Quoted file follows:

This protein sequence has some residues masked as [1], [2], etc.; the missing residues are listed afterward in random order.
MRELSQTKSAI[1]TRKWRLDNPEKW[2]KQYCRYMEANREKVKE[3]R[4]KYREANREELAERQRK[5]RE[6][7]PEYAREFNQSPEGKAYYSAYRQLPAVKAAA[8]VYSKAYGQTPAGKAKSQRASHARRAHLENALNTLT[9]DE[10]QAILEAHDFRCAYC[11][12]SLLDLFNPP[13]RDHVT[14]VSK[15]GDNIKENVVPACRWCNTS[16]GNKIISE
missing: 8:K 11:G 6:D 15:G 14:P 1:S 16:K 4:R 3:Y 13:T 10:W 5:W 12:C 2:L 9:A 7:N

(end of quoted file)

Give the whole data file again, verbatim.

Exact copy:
This protein sequence has some residues masked as [1], [2], etc.; the missing residues are listed afterward in random order.
MRELSQTKSAI[1]TRKWRLDNPEKW[2]KQYCRYMEANREKVKE[3]R[4]KYREANREELAERQRK[5]RE[6][7]PEYAREFNQSPEGKAYYSAYRQLPAVKAAA[8]VYSKAYGQTPAGKAKSQRASHARRAHLENALNTLT[9]DE[10]QAILEAHDFRCAYC[11][12]SLLDLFNPP[13]RDHVT[14]VSK[15]GDNIKENVVPACRWCNTS[16]GNKIISE
missing: 8:K 11:G 6:D 15:G 14:P 1:S 16:K 4:R 3:Y 13:T 10:W 5:W 12:C 2:L 9:A 7:N